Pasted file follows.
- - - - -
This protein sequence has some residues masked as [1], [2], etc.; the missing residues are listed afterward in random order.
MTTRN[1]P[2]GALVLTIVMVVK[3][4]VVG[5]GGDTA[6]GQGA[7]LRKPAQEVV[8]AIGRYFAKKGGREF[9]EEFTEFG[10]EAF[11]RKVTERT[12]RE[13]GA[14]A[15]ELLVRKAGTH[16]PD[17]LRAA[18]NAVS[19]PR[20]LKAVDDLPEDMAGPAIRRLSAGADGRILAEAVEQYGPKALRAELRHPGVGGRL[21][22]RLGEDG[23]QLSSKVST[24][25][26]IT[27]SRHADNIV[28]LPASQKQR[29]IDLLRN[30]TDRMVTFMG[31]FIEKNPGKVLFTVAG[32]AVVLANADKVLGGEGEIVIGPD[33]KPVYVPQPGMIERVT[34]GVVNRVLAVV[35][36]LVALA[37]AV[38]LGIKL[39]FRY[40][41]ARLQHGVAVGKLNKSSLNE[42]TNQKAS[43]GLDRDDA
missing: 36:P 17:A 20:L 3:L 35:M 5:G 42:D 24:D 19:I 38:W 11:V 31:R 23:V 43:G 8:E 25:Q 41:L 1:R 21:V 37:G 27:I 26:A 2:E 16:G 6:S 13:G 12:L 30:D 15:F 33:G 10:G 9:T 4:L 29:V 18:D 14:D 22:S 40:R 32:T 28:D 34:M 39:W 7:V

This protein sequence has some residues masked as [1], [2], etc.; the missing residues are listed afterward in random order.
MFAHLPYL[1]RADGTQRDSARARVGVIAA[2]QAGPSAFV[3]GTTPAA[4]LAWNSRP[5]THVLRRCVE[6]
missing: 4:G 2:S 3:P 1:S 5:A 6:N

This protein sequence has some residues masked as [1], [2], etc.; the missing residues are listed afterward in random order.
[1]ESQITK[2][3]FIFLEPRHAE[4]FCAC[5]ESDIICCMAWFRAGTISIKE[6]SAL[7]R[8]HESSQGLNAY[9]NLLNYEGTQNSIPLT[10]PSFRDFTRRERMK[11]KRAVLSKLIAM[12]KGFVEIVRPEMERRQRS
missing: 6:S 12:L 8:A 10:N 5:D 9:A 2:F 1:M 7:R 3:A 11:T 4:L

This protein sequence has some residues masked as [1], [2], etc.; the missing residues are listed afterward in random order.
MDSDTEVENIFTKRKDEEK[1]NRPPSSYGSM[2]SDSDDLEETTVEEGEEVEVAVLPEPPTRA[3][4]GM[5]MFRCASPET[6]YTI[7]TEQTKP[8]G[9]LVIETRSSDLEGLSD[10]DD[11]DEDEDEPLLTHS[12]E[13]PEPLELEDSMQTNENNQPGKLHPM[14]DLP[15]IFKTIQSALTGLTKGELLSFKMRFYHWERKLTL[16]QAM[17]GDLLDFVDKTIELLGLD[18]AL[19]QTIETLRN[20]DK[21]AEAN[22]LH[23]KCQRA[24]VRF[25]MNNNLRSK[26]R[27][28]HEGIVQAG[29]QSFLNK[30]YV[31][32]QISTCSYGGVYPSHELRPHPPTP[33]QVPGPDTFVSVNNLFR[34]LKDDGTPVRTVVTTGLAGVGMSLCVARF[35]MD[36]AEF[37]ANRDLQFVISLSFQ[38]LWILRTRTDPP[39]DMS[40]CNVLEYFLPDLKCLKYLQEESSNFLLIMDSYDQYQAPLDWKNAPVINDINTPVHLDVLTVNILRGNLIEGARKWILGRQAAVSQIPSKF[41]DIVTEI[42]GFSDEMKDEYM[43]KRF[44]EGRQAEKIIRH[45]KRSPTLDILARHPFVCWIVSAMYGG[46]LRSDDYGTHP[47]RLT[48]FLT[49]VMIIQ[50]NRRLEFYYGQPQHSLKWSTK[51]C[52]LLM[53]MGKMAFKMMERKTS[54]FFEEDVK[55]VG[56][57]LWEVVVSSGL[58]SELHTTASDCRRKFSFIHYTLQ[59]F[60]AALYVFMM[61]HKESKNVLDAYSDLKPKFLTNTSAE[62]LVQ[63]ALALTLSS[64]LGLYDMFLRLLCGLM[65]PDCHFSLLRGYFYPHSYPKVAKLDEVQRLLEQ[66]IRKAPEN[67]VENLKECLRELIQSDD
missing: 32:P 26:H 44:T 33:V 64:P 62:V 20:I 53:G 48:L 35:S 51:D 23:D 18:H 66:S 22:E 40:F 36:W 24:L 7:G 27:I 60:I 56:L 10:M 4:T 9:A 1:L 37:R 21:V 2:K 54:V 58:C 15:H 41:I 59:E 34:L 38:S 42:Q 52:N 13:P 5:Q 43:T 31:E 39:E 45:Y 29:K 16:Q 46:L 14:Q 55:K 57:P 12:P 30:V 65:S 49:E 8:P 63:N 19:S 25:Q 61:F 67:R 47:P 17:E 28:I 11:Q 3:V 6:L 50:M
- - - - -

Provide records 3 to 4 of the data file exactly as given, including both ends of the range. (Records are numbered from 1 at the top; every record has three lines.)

This protein sequence has some residues masked as [1], [2], etc.; the missing residues are listed afterward in random order.
[1]ESQITK[2][3]FIFLEPRHAE[4]FCAC[5]ESDIICCMAWFRAGTISIKE[6]SAL[7]R[8]HESSQGLNAY[9]NLLNYEGTQNSIPLT[10]PSFRDFTRRERMK[11]KRAVLSKLIAM[12]KGFVEIVRPEMERRQRS
missing: 6:S 12:L 8:A 10:N 5:D 9:A 2:F 1:M 7:R 3:A 11:T 4:L

This protein sequence has some residues masked as [1], [2], etc.; the missing residues are listed afterward in random order.
MDSDTEVENIFTKRKDEEK[1]NRPPSSYGSM[2]SDSDDLEETTVEEGEEVEVAVLPEPPTRA[3][4]GM[5]MFRCASPET[6]YTI[7]TEQTKP[8]G[9]LVIETRSSDLEGLSD[10]DD[11]DEDEDEPLLTHS[12]E[13]PEPLELEDSMQTNENNQPGKLHPM[14]DLP[15]IFKTIQSALTGLTKGELLSFKMRFYHWERKLTL[16]QAM[17]GDLLDFVDKTIELLGLD[18]AL[19]QTIETLRN[20]DK[21]AEAN[22]LH[23]KCQRA[24]VRF[25]MNNNLRSK[26]R[27][28]HEGIVQAG[29]QSFLNK[30]YV[31][32]QISTCSYGGVYPSHELRPHPPTP[33]QVPGPDTFVSVNNLFR[34]LKDDGTPVRTVVTTGLAGVGMSLCVARF[35]MD[36]AEF[37]ANRDLQFVISLSFQ[38]LWILRTRTDPP[39]DMS[40]CNVLEYFLPDLKCLKYLQEESSNFLLIMDSYDQYQAPLDWKNAPVINDINTPVHLDVLTVNILRGNLIEGARKWILGRQAAVSQIPSKF[41]DIVTEI[42]GFSDEMKDEYM[43]KRF[44]EGRQAEKIIRH[45]KRSPTLDILARHPFVCWIVSAMYGG[46]LRSDDYGTHP[47]RLT[48]FLT[49]VMIIQ[50]NRRLEFYYGQPQHSLKWSTK[51]C[52]LLM[53]MGKMAFKMMERKTS[54]FFEEDVK[55]VG[56][57]LWEVVVSSGL[58]SELHTTASDCRRKFSFIHYTLQ[59]F[60]AALYVFMM[61]HKESKNVLDAYSDLKPKFLTNTSAE[62]LVQ[63]ALALTLSS[64]LGLYDMFLRLLCGLM[65]PDCHFSLLRGYFYPHSYPKVAKLDEVQRLLEQ[66]IRKAPEN[67]VENLKECLRELIQSDD
missing: 32:P 26:H 44:T 33:V 64:P 62:V 20:I 53:G 48:L 35:S 51:D 23:D 18:H 66:S 22:E 40:F 36:W 24:L 7:G 27:I 60:I 56:L 10:M 4:T 9:A 1:L 37:R 21:V 2:K 54:V 58:C 15:H 41:I 59:E 34:L 38:S 42:Q 52:N 13:P 5:Q 43:T 31:E 39:E 45:Y 29:K 16:Q 46:L 14:Q 55:K 57:P 12:P 30:V 65:S 49:E 8:P 63:N 19:S 25:Q 61:F 67:R 47:P 17:E 28:I 11:Q 3:V 6:L 50:M